Basic trends in self-esteem appear universal but can be shaped by culture
January 4, 2016
Science Daily/American Psychological Association
People worldwide tend to gain self-esteem as they grow older, and men generally have higher levels of self-esteem than women, but this self-esteem gender gap is more pronounced in Western industrialized countries, according to research.
"During the past two decades, a large number of studies on age and gender differences in self-esteem have found that men have higher self-esteem than women and that both men and women show age-graded increases in self-esteem. These robust findings would appear to provide a solid empirical foundation upon which researchers can develop their understanding of the mechanisms driving age and gender differences in self-esteem," said lead author Wiebke Bleidorn, PhD, of the University of California, Davis. "However, one issue potentially undermines this conclusion: Virtually all previous studies have only examined samples from Western, educated, industrialized, rich, and democratic countries. Our research aims to provide the first systematic cross-cultural examination of gender and age effects on self-esteem."
The study was published in the Journal of Personality and Social Psychology.
Bleidorn and her colleagues analyzed survey data from over 985,000 men and women ages 16-45 from 48 countries. The data were collected from July 1999 to December 2009 as part of the Gosling-Potter Internet Personality Project. The researchers compared self-reported self-esteem, gender and age across the 48 nations in their study.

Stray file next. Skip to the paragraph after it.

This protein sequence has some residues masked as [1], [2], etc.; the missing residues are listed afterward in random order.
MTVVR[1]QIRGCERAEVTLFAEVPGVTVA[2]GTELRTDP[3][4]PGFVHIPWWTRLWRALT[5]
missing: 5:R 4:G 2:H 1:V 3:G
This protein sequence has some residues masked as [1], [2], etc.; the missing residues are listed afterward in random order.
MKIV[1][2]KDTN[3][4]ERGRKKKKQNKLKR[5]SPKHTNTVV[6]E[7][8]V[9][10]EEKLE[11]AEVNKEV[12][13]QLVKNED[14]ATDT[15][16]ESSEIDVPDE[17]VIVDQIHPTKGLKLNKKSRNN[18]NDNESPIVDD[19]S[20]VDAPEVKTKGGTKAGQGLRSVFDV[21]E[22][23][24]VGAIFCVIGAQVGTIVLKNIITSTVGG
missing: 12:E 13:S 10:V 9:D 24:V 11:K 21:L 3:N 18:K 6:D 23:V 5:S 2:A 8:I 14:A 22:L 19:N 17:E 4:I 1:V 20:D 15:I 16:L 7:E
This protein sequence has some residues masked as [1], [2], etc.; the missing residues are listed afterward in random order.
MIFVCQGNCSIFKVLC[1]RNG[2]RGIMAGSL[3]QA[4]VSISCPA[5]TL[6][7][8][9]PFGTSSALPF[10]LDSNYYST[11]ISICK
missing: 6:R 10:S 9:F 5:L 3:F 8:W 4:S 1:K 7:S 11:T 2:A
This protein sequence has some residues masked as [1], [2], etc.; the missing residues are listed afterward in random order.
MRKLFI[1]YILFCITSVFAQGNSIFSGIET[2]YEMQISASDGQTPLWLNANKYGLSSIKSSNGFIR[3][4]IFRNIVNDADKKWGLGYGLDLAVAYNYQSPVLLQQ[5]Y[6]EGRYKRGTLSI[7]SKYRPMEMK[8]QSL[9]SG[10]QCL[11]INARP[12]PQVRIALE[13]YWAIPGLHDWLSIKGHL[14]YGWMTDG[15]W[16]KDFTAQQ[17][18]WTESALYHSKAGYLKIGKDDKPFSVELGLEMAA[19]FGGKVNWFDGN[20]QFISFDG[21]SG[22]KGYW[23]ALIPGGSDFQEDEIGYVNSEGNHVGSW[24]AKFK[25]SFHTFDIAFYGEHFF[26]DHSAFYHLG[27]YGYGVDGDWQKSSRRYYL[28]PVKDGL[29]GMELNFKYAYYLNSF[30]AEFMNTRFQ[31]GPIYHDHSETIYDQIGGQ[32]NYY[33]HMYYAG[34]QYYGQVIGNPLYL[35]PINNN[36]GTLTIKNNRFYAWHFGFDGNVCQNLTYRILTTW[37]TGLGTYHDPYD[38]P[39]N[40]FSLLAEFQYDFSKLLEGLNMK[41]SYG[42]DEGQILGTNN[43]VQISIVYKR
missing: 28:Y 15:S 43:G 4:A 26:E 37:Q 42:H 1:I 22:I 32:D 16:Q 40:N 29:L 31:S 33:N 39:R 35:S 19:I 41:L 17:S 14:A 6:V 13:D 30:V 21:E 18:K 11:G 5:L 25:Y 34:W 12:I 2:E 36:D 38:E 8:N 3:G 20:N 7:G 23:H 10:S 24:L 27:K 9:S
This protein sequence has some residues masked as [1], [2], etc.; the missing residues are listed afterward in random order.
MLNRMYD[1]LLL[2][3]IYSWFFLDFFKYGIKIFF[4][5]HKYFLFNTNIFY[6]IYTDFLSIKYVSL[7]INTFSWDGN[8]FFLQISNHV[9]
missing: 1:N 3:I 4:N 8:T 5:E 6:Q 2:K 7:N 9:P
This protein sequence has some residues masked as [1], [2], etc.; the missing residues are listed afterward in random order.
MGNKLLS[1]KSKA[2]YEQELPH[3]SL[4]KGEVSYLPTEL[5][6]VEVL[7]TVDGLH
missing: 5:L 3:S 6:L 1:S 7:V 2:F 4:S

In general, the researchers found that self-esteem tended to increase with age, from adolescence to adulthood, and that men at every age tended to have higher levels of self-esteem than women worldwide. When they broke the results down by country, they found some interesting results.
"Specifically, individualistic, prosperous, egalitarian, developed nations with higher gender equality had larger gender gaps in self-esteem than collectivist, poorer, developing nations with greater gender inequality," said Bleidorn. "This is likely the result of specific cultural influences that guide self-esteem development in men and women."
For instance, the gender differences were small in many Asian countries, such as Thailand, Indonesia and India, but were relatively larger in countries like the United Kingdom or the Netherlands.
What surprised the researchers most was, despite the cultural differences, the general trend across all the countries suggests that gender and age differences in self-esteem are not a Western idiosyncrasy, but can be observed in different cultures across the world.
"This remarkable degree of similarity implies that gender and age differences in self-esteem are partly driven by universal mechanisms; these can either be universal biological mechanisms such as hormonal influences or universal cultural mechanisms such as universal gender roles. However, universal influences do not tell the whole story," said Bleidorn. "The differences in magnitude and shape of gender and age differences in various countries provide strong evidence for culture-specific influences on the development of self-esteem in men and women."
These findings are important because up until now the bulk of research on self-esteem has been confined to industrialized, Western cultures where the gender gap is significantly greater, said Bleidorn. "This new research refines our understanding of how cultural forces may shape self-esteem, which, when worked out more fully, can help inform self-esteem theory and design interventions to promote or protect self-esteem."